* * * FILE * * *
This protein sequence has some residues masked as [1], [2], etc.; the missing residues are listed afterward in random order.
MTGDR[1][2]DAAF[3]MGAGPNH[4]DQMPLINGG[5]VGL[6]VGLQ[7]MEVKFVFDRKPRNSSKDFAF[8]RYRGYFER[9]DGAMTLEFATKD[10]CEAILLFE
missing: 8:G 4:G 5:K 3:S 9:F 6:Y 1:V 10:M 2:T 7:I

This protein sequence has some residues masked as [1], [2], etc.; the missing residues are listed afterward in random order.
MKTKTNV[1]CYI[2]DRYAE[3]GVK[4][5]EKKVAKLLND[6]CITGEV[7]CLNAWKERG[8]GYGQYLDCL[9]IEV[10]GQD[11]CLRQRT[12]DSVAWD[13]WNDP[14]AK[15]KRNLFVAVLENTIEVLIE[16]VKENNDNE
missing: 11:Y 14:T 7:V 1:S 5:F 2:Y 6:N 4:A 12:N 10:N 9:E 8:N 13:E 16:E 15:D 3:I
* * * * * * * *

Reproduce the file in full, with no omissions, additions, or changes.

This protein sequence has some residues masked as [1], [2], etc.; the missing residues are listed afterward in random order.
MTGDR[1][2]DAAF[3]MGAGPNH[4]DQMPLINGG[5]VGL[6]VGLQ[7]MEVKFVFDRKPRNSSKDFAF[8]RYRGYFER[9]DGAMTLEFATKD[10]CEAILLFE
missing: 8:G 4:G 5:K 3:S 9:F 6:Y 1:V 10:M 2:T 7:I

This protein sequence has some residues masked as [1], [2], etc.; the missing residues are listed afterward in random order.
MKTKTNV[1]CYI[2]DRYAE[3]GVK[4][5]EKKVAKLLND[6]CITGEV[7]CLNAWKERG[8]GYGQYLDCL[9]IEV[10]GQD[11]CLRQRT[12]DSVAWD[13]WNDP[14]AK[15]KRNLFVAVLENTIEVLIE[16]VKENNDNE
missing: 11:Y 14:T 7:V 1:S 5:F 2:Y 6:N 4:A 12:N 10:N 9:E 8:N 13:E 16:E 15:D 3:I